Search for the secrets of Arctic ice floes turns to frozen core of central Hamburg

September 10, 1999

Researchers into sea ice have an urban centre for their work. David Thomas reports

Polar research in Hamburg city centre sounds an unlikely undertaking. It can be cold and bleak in northern Germany, but not that cold.

At the Hamburg Ship Model Basin (HSVA), however, researchers using powerful cooling units and careful seeding with water droplets can convert tanks the size of football pitches into expanses of polar pack ice.

Temperatures plummet to -20°C, a skim of ice forms within hours, and after a day or so it is thick enough to walk on. "This is a great tool for sea-ice physicists, chemists and biologists," said Christian Haas of the Alfred Wegener Institute for Polar Research in Bremerhaven. He is leading a consortium of European scientists who use the facilities to back up field research conducted in the Arctic and Antarctic oceans.

The tanks were designed to test oil rigs and ship models, though the strength of the ice has to be scaled down by adding alcohol or uric acid to match the scaled-down test models. The ice in the latest experiments is made from artificial seawater without scaling and is very like that in the ocean, Dr Haas said.

Polar pack ice can be more than 10 metres thick. At the height of winter it covers up to 20 million square kilometres in the Antarctic and 14 million in the Arctic. The ice's formation, consolidation and subsequent melting is fundamental to ocean circulation, air/ocean exchange, and the transport of sediments and oil. It plays a key role in shaping the global climate, and climate change might in turn affect the extent, thickness and other properties of the ice.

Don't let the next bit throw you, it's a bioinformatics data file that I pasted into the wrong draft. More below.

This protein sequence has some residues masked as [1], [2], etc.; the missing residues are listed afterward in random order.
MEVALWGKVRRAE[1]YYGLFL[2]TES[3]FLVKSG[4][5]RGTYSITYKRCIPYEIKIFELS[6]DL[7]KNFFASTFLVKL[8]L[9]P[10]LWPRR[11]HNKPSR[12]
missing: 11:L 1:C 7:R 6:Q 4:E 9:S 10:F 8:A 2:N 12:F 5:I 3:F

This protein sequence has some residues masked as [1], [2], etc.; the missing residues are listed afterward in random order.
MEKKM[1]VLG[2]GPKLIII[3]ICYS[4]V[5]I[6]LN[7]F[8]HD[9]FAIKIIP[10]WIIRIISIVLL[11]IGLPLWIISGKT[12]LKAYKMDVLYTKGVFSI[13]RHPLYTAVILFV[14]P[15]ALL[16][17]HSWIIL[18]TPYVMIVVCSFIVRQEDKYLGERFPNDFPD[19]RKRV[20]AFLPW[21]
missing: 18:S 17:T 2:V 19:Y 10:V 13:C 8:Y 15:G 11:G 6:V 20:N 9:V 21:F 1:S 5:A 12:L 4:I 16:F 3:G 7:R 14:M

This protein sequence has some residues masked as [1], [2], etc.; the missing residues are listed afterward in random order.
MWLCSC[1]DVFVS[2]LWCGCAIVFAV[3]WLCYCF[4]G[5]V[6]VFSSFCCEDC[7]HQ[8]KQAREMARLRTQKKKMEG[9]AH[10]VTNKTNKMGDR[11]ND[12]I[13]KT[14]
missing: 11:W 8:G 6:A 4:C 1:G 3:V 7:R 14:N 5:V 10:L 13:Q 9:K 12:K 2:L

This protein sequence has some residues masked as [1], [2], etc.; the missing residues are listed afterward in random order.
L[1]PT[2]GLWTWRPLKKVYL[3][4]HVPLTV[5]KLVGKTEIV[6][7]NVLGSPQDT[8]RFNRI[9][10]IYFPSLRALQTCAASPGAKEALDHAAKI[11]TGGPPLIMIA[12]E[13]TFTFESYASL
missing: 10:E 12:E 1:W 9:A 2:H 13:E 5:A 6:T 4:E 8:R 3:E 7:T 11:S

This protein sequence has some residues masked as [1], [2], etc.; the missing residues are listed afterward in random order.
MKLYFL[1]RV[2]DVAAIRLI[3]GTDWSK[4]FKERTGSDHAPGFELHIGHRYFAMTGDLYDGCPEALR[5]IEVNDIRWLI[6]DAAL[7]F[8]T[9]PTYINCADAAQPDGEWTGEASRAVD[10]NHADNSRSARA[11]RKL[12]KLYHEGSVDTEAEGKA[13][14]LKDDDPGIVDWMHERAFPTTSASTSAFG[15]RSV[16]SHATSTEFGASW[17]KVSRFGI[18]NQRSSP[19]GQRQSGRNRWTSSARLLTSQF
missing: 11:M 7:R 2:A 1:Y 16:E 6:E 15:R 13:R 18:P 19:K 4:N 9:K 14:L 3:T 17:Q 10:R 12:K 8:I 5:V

Expeditions to research the ice require lots of time and money. Running costs for a research icebreaker hover around Pounds 20,000 a day before extras such as helicopter support, scientific equipment and the scientists themselves.

"By harnessing facilities such as the Hamburg ice tank, we can conduct fundamental sea-ice research with the luxury of having time to look at processes under controlled environmental conditions," Dr Haas said.

The experiments have been conducted largely on the physical and chemical properties of sea ice. In the future, it should be possible to study the effect sea ice has on life in the surface waters of the ocean.

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